Senator Bob Smith
Senate Committee on Environment & Public Works
Hearing on Biological Remediation
December 4, 2001
Mr. Chairman - Thank you for holding this hearing. Welcome to Governor Whitman - it is always good to see you before this Committee. I also want to welcome all of the witnesses who are here today.
There is no question that these are difficult times. Beginning on September 11, this nation has faced many of its worst nightmares - the attacks on the Pentagon and World Trade Center. And that was soon followed by the quiet horror of biological attacks.
Since September 18, several letters containing anthrax have terrorized this nation.
It has been devastating to our postal employees - and our nation sends our deepest sympathies to those brave public servants who continue to do their duty in these very difficult times.
Those who are the innocent victims of this terror cover the spectrum, from a seven month old little boy, who was diagnosed with cutaneous anthrax B to a 94 year-old woman, who just recently died. We send our deepest condolences to families and friends of the victims of these cowardly attacks.
Of course, we here in the Senate, have also felt the sting of anthrax. Letters containing anthrax sent to the Senate have left many up here quite shaken. Most of us have been tested for anthrax exposure and many continue to take CIPRO as a precaution. Twenty eight Senate employees have tested positive for exposure, but fortunately, no infections.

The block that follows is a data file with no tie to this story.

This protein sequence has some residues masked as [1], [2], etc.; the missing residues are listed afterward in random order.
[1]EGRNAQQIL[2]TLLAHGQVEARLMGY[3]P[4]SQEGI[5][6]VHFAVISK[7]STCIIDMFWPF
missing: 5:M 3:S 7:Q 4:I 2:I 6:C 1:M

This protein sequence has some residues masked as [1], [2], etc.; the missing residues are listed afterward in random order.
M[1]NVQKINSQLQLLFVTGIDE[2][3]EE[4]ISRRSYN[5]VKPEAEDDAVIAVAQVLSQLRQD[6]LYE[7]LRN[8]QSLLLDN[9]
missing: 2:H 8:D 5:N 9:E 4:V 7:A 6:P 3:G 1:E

And while it has been a difficult time, we have been lucky that the difficulties have, thus far, only been inconveniences. These attacks have also left us with the dilemma of how to remediate the contamination of the numerous affected buildings.
There is an uneasiness with many who were in these buildings when the anthrax arrived and who will be going back into them when the clean up is completed. We are all more than a little uneasy when dealing with so many unknowns - and I do not envy you, Governor Whitman, or anyone else involved in the testing and cleanup.
The nation has many questions, concerns and fears - and the answers are not easy. It is certainly a daunting task. It is my hope that today, you and the other witnesses, will take this opportunity to address many of the questions that we all have.
There is much that has been done over the past few days and we are all certainly anxious to hear how the remedial activity of the Hart Senate Office Building went over the weekend. Hart is undoubtedly the testing ground for other anthrax clean ups, so it is important that the work is done in a deliberate manner. I hope that has been the case.
Governor, I do want to take this moment to thank you, Marianne Horinko and all of those at the Environmental Protection Agency for their tireless work since the events of September 11. It has been a new world for your Agency - an unquestionable challenge - and I commend you and the entire agency for your efforts.
Thank you all again for coming here today and I look forward to your testimony.